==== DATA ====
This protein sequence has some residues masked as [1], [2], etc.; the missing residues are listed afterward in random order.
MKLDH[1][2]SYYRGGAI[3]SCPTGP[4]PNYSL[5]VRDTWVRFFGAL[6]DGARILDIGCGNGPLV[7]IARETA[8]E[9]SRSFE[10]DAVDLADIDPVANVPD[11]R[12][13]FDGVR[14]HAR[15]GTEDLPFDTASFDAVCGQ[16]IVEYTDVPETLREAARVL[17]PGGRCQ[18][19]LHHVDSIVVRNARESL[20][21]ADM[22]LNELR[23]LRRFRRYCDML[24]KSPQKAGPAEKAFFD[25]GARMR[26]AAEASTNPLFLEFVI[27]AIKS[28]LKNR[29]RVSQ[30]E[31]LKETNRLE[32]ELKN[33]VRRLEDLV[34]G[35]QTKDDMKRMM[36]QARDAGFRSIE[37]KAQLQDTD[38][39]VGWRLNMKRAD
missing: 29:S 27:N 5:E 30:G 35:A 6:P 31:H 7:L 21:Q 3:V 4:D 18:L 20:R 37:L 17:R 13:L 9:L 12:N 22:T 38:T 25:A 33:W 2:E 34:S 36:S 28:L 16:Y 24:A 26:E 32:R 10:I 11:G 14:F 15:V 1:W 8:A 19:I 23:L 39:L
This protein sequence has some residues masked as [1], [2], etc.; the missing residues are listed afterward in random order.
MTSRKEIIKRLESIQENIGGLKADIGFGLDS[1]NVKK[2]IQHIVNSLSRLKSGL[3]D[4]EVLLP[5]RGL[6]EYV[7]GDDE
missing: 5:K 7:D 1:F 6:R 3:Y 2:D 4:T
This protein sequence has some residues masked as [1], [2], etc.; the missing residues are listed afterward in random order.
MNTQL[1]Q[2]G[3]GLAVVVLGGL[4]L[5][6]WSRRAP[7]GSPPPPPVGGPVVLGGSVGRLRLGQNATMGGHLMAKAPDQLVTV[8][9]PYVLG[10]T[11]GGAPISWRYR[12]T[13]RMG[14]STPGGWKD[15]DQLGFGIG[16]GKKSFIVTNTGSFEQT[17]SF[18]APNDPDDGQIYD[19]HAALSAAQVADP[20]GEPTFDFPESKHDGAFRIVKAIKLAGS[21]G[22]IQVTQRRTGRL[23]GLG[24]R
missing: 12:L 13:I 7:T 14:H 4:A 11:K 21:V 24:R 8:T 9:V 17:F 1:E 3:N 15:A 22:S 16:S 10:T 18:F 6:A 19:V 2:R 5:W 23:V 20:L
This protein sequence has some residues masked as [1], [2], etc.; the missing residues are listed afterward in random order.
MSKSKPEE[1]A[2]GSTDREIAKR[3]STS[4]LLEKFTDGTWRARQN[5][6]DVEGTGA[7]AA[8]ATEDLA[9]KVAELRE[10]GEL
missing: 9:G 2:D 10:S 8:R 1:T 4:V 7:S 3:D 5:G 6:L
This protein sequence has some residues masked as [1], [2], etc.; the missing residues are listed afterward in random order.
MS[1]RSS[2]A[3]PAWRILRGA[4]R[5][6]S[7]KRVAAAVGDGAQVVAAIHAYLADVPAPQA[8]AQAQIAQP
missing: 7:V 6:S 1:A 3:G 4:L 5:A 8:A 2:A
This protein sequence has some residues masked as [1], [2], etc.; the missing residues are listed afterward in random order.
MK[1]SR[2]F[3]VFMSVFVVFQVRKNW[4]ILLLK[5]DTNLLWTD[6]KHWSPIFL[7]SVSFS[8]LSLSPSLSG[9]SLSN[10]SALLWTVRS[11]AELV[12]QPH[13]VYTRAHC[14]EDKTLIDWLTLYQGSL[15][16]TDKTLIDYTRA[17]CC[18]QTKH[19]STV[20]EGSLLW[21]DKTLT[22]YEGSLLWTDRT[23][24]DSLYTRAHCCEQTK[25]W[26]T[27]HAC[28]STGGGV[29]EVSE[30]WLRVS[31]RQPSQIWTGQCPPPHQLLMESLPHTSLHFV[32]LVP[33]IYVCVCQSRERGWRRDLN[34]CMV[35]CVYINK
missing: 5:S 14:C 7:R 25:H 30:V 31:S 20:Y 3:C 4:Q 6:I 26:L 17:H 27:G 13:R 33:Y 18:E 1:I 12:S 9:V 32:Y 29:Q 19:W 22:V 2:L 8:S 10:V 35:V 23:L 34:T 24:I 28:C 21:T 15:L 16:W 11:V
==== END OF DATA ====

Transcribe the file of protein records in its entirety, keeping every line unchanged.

This protein sequence has some residues masked as [1], [2], etc.; the missing residues are listed afterward in random order.
MKLDH[1][2]SYYRGGAI[3]SCPTGP[4]PNYSL[5]VRDTWVRFFGAL[6]DGARILDIGCGNGPLV[7]IARETA[8]E[9]SRSFE[10]DAVDLADIDPVANVPD[11]R[12][13]FDGVR[14]HAR[15]GTEDLPFDTASFDAVCGQ[16]IVEYTDVPETLREAARVL[17]PGGRCQ[18][19]LHHVDSIVVRNARESL[20][21]ADM[22]LNELR[23]LRRFRRYCDML[24]KSPQKAGPAEKAFFD[25]GARMR[26]AAEASTNPLFLEFVI[27]AIKS[28]LKNR[29]RVSQ[30]E[31]LKETNRLE[32]ELKN[33]VRRLEDLV[34]G[35]QTKDDMKRMM[36]QARDAGFRSIE[37]KAQLQDTD[38][39]VGWRLNMKRAD
missing: 29:S 27:N 5:E 30:G 35:A 6:P 31:H 7:L 21:Q 3:V 4:D 18:L 20:R 37:L 17:R 13:L 9:L 12:N 22:T 38:T 25:A 33:W 2:E 34:S 36:S 28:L 16:Y 24:A 26:E 32:R 10:I 11:G 14:F 15:V 1:W 8:A 19:I 23:L 39:L
This protein sequence has some residues masked as [1], [2], etc.; the missing residues are listed afterward in random order.
MTSRKEIIKRLESIQENIGGLKADIGFGLDS[1]NVKK[2]IQHIVNSLSRLKSGL[3]D[4]EVLLP[5]RGL[6]EYV[7]GDDE
missing: 5:K 7:D 1:F 6:R 3:Y 2:D 4:T
This protein sequence has some residues masked as [1], [2], etc.; the missing residues are listed afterward in random order.
MNTQL[1]Q[2]G[3]GLAVVVLGGL[4]L[5][6]WSRRAP[7]GSPPPPPVGGPVVLGGSVGRLRLGQNATMGGHLMAKAPDQLVTV[8][9]PYVLG[10]T[11]GGAPISWRYR[12]T[13]RMG[14]STPGGWKD[15]DQLGFGIG[16]GKKSFIVTNTGSFEQT[17]SF[18]APNDPDDGQIYD[19]HAALSAAQVADP[20]GEPTFDFPESKHDGAFRIVKAIKLAGS[21]G[22]IQVTQRRTGRL[23]GLG[24]R
missing: 12:L 13:I 7:T 14:H 4:A 11:K 21:V 24:R 8:T 9:V 17:F 1:E 3:N 15:A 22:S 16:S 10:T 18:F 6:A 19:V 2:R 5:W 23:V 20:L
This protein sequence has some residues masked as [1], [2], etc.; the missing residues are listed afterward in random order.
MSKSKPEE[1]A[2]GSTDREIAKR[3]STS[4]LLEKFTDGTWRARQN[5][6]DVEGTGA[7]AA[8]ATEDLA[9]KVAELRE[10]GEL
missing: 9:G 2:D 10:S 8:R 1:T 4:V 7:S 3:D 5:G 6:L
This protein sequence has some residues masked as [1], [2], etc.; the missing residues are listed afterward in random order.
MS[1]RSS[2]A[3]PAWRILRGA[4]R[5][6]S[7]KRVAAAVGDGAQVVAAIHAYLADVPAPQA[8]AQAQIAQP
missing: 7:V 6:S 1:A 3:G 4:L 5:A 8:A 2:A
This protein sequence has some residues masked as [1], [2], etc.; the missing residues are listed afterward in random order.
MK[1]SR[2]F[3]VFMSVFVVFQVRKNW[4]ILLLK[5]DTNLLWTD[6]KHWSPIFL[7]SVSFS[8]LSLSPSLSG[9]SLSN[10]SALLWTVRS[11]AELV[12]QPH[13]VYTRAHC[14]EDKTLIDWLTLYQGSL[15][16]TDKTLIDYTRA[17]CC[18]QTKH[19]STV[20]EGSLLW[21]DKTLT[22]YEGSLLWTDRT[23][24]DSLYTRAHCCEQTK[25]W[26]T[27]HAC[28]STGGGV[29]EVSE[30]WLRVS[31]RQPSQIWTGQCPPPHQLLMESLPHTSLHFV[32]LVP[33]IYVCVCQSRERGWRRDLN[34]CMV[35]CVYINK
missing: 5:S 14:C 7:R 25:H 30:V 31:S 20:Y 3:C 4:Q 6:I 26:L 17:H 27:G 13:R 33:Y 18:E 1:I 12:S 9:V 32:Y 29:Q 19:W 22:V 2:L 8:S 10:V 35:V 23:L 34:T 24:I 28:C 21:T 15:L 16:W 11:V